Slow is the New Downtime When it Comes to Web Performance




  • August 5, 2015

    imagesBlack Friday is one of the biggest — if not the biggest — online retail days of the year in the United States with deals abound. It’s a day when it’s just as likely for you to get a 404 Error when navigating to an e-commerce site as it is to fill up your cart with those Dr. Dre Beats headphones on the cheap.


    But performance issues aren’t unique to retail by any stretch — in fact, just last month, The New York Stock Exchange, United Airlines and The Wall Street Journal all experienced some major performance events of their own. Not exactly mom-and-pop brand names, and not exactly a pattern of industries. In other words, web performance doesn’t discriminate.


    And now, we’ve graduated to the point of Internet maturity where a 5-second load time (that you wouldn’t think twice about in the 1998 AOL era) is an eternity — an annoyance on par with that 404 Error you experienced on Black Friday. Sure, it may sound like a petty case of some #FirstWorldProblems, but in the online world for a company’s Internet presence and a site taking >3 seconds to load — your site may as well be down.


    In fact, in a lively webinar last week co-driven by Aberdeen Group Senior Research Analyst, IT, Jim Rapoza, and Michael Kane, Senior Product Marketing Manager of Dyn, Kane made the bold claim that “slow is the new downtime.”


    IT managers can relate — five seconds of the ‘spinning wheel of death’ can lead to 500 helpdesk tickets in a matter of minutes.


    Troubleshooting in the Dark


    The problem for a lot of IT managers with these performance issues and downtime isn’t necessarily their site host provider’s problem — 9 times out of 10 it’s an internal problem stemming from blindly troubleshooting. In fact, according to Aberdeen Group research on the top Internet performance challenges faced by businesses today, 46% of organizations lack tools to monitor web application performance while 21% lack visibility into Internet performance.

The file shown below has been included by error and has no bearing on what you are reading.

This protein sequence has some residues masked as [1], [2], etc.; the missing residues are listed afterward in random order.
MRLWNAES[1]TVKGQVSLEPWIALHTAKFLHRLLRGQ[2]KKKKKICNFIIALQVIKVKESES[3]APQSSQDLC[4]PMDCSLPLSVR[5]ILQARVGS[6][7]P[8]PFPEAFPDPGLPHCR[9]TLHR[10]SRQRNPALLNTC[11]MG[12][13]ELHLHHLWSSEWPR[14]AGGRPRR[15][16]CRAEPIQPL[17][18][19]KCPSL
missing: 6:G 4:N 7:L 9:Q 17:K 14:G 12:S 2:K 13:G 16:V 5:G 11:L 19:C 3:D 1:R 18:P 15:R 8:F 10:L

An End-to-End Approach


    Best-In-Class organizations are solving these challenges — blind spots in what is affecting web performance — by taking an end-to-end approach to performance monitoring and management, before these problems even reach the end-user.


    This means all of the tools are there to see that no route, path, or Internet connection goes unnoticed when they aren’t performing up to par. And this adoption of the approach is not happening in small numbers — in fact, a whopping 91% of Best-In-Class organizations surveyed have already, or plan to, implement an end-to-end approach in their organization.


    Some of the benefits these companies are seeing as a result of end-to-end monitoring are found in the following data from Aberdeen:


    Benefits


    With all of these benefits of an end-to-end approach, remember how they’ll proactively aid you in your approach to performance monitoring when 5 seconds to your site’s users basically means your site is as good as dead.


    In 2015, slow is the new downtime.


    If you weren’t able to make the live webinar about online performance last week, have no fear — the full session of Building a Valuable Presence Through Online Performance is available on-demand.

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